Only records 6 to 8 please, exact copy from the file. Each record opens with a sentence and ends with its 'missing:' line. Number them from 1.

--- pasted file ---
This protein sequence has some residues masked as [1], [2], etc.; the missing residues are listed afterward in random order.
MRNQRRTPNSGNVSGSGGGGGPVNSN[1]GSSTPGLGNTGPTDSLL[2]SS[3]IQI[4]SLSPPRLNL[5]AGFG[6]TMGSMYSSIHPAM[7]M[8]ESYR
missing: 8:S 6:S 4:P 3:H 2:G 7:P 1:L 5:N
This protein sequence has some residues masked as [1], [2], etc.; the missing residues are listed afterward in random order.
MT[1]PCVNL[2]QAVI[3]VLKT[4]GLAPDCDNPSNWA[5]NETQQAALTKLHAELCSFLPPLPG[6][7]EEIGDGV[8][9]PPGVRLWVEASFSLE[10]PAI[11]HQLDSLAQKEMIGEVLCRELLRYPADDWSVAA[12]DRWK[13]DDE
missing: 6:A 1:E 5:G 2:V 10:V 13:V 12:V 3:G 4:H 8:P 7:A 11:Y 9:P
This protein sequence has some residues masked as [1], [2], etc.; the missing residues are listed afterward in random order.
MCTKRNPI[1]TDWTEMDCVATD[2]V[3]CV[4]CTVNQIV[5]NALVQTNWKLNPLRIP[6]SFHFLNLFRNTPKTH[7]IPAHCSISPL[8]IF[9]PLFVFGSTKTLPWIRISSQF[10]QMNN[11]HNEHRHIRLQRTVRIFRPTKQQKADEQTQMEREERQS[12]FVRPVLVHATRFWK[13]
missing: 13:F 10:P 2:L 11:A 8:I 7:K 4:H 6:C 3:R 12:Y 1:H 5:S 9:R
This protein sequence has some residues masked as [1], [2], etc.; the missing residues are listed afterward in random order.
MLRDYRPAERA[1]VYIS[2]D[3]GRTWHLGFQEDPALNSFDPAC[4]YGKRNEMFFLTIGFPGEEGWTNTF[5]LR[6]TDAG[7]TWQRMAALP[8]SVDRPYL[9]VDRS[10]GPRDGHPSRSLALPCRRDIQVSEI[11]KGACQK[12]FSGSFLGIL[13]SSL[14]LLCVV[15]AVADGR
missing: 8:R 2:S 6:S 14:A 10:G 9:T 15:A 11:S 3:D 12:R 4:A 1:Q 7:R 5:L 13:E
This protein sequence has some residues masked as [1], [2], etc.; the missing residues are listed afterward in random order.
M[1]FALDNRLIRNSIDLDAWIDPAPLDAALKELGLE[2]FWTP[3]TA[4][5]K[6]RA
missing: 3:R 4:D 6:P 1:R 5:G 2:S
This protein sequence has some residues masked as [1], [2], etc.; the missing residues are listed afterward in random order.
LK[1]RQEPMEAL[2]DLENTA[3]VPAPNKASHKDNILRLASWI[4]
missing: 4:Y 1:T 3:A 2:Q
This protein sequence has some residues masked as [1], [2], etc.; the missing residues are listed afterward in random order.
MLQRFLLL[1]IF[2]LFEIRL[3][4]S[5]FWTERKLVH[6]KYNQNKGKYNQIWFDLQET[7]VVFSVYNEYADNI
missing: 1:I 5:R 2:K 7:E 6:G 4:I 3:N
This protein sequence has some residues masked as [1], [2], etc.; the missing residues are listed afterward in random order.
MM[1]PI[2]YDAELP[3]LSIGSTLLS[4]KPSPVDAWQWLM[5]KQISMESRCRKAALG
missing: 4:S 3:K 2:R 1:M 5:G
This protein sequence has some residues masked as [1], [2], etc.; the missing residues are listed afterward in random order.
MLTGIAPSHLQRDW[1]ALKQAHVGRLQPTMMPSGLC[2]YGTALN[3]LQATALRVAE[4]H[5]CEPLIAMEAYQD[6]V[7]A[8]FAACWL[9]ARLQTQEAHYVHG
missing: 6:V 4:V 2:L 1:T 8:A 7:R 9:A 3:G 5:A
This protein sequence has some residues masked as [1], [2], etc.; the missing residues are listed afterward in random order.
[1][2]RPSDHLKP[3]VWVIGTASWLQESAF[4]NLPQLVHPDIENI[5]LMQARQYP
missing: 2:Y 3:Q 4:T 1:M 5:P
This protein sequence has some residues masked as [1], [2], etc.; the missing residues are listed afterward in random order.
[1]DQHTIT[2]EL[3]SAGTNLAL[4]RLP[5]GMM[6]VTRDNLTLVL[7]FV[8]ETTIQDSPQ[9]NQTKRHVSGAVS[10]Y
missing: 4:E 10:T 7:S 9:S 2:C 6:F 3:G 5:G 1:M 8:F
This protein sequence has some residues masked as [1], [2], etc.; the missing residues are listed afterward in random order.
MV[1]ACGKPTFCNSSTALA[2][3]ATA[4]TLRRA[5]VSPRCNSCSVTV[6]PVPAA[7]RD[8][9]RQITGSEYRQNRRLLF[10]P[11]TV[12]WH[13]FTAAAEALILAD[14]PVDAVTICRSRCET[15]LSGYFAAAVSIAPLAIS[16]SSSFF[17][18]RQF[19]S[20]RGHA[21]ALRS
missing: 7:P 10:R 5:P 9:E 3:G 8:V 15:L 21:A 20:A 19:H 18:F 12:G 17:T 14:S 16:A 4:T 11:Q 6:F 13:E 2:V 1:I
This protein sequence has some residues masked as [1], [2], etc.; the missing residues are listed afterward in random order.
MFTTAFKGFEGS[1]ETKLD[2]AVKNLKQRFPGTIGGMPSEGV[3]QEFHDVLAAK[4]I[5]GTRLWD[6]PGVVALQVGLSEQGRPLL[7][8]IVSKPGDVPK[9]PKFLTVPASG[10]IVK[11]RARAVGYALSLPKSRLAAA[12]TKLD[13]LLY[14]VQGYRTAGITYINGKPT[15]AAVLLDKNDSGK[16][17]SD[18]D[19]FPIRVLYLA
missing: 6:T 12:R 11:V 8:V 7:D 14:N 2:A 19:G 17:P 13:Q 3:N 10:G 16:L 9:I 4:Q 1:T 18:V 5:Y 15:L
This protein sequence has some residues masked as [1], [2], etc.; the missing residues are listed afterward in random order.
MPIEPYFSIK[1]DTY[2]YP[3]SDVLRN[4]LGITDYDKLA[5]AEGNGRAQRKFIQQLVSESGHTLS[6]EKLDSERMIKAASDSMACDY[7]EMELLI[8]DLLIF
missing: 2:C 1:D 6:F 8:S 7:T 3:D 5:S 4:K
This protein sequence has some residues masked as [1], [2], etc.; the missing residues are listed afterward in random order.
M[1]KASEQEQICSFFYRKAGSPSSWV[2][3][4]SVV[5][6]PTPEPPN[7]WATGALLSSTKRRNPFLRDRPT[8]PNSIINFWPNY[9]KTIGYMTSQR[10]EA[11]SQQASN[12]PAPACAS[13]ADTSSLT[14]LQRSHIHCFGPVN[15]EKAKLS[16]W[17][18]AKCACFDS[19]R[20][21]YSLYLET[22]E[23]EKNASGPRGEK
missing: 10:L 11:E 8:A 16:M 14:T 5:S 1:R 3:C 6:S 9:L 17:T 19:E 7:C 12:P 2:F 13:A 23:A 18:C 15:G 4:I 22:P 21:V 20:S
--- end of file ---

This protein sequence has some residues masked as [1], [2], etc.; the missing residues are listed afterward in random order.
LK[1]RQEPMEAL[2]DLENTA[3]VPAPNKASHKDNILRLASWI[4]
missing: 4:Y 1:T 3:A 2:Q
This protein sequence has some residues masked as [1], [2], etc.; the missing residues are listed afterward in random order.
MLQRFLLL[1]IF[2]LFEIRL[3][4]S[5]FWTERKLVH[6]KYNQNKGKYNQIWFDLQET[7]VVFSVYNEYADNI
missing: 1:I 5:R 2:K 7:E 6:G 4:I 3:N
This protein sequence has some residues masked as [1], [2], etc.; the missing residues are listed afterward in random order.
MM[1]PI[2]YDAELP[3]LSIGSTLLS[4]KPSPVDAWQWLM[5]KQISMESRCRKAALG
missing: 4:S 3:K 2:R 1:M 5:G